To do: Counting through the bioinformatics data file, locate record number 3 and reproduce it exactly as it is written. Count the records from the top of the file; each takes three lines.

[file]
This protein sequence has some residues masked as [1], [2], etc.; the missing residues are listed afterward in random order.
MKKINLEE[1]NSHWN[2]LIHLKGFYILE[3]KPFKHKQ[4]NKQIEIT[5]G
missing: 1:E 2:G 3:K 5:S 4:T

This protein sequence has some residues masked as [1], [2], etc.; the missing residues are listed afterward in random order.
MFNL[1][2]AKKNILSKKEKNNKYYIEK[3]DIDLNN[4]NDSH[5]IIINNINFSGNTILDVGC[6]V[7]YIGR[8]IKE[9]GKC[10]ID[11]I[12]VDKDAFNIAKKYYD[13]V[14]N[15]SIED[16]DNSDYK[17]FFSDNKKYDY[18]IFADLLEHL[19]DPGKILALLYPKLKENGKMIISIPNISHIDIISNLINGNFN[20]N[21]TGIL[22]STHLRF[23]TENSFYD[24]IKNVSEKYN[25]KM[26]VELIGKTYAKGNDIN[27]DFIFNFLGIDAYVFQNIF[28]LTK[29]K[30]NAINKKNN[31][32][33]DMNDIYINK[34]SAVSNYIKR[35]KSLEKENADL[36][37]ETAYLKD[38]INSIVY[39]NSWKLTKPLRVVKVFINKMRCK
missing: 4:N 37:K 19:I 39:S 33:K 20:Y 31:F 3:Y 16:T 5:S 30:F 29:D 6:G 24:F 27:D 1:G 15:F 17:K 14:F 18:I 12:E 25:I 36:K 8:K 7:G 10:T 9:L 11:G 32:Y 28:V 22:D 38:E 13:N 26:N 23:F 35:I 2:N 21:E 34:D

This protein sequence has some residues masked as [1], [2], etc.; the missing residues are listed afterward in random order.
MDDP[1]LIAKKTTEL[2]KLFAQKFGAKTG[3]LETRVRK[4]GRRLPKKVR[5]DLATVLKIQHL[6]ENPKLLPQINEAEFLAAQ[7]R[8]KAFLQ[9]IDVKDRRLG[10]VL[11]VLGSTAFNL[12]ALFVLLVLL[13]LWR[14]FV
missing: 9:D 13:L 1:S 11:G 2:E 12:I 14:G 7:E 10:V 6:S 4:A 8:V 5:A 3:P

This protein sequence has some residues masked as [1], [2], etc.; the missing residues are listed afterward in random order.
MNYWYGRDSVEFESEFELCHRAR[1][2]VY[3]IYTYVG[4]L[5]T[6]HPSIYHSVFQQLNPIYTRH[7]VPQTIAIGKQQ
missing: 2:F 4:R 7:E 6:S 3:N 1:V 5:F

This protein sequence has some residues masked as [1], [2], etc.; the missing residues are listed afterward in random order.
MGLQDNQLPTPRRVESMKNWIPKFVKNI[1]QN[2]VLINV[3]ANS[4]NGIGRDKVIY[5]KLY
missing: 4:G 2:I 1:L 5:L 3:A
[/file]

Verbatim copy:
This protein sequence has some residues masked as [1], [2], etc.; the missing residues are listed afterward in random order.
MDDP[1]LIAKKTTEL[2]KLFAQKFGAKTG[3]LETRVRK[4]GRRLPKKVR[5]DLATVLKIQHL[6]ENPKLLPQINEAEFLAAQ[7]R[8]KAFLQ[9]IDVKDRRLG[10]VL[11]VLGSTAFNL[12]ALFVLLVLL[13]LWR[14]FV
missing: 9:D 13:L 1:S 11:G 2:E 12:I 14:G 7:E 10:V 6:S 4:A 8:V 5:A 3:P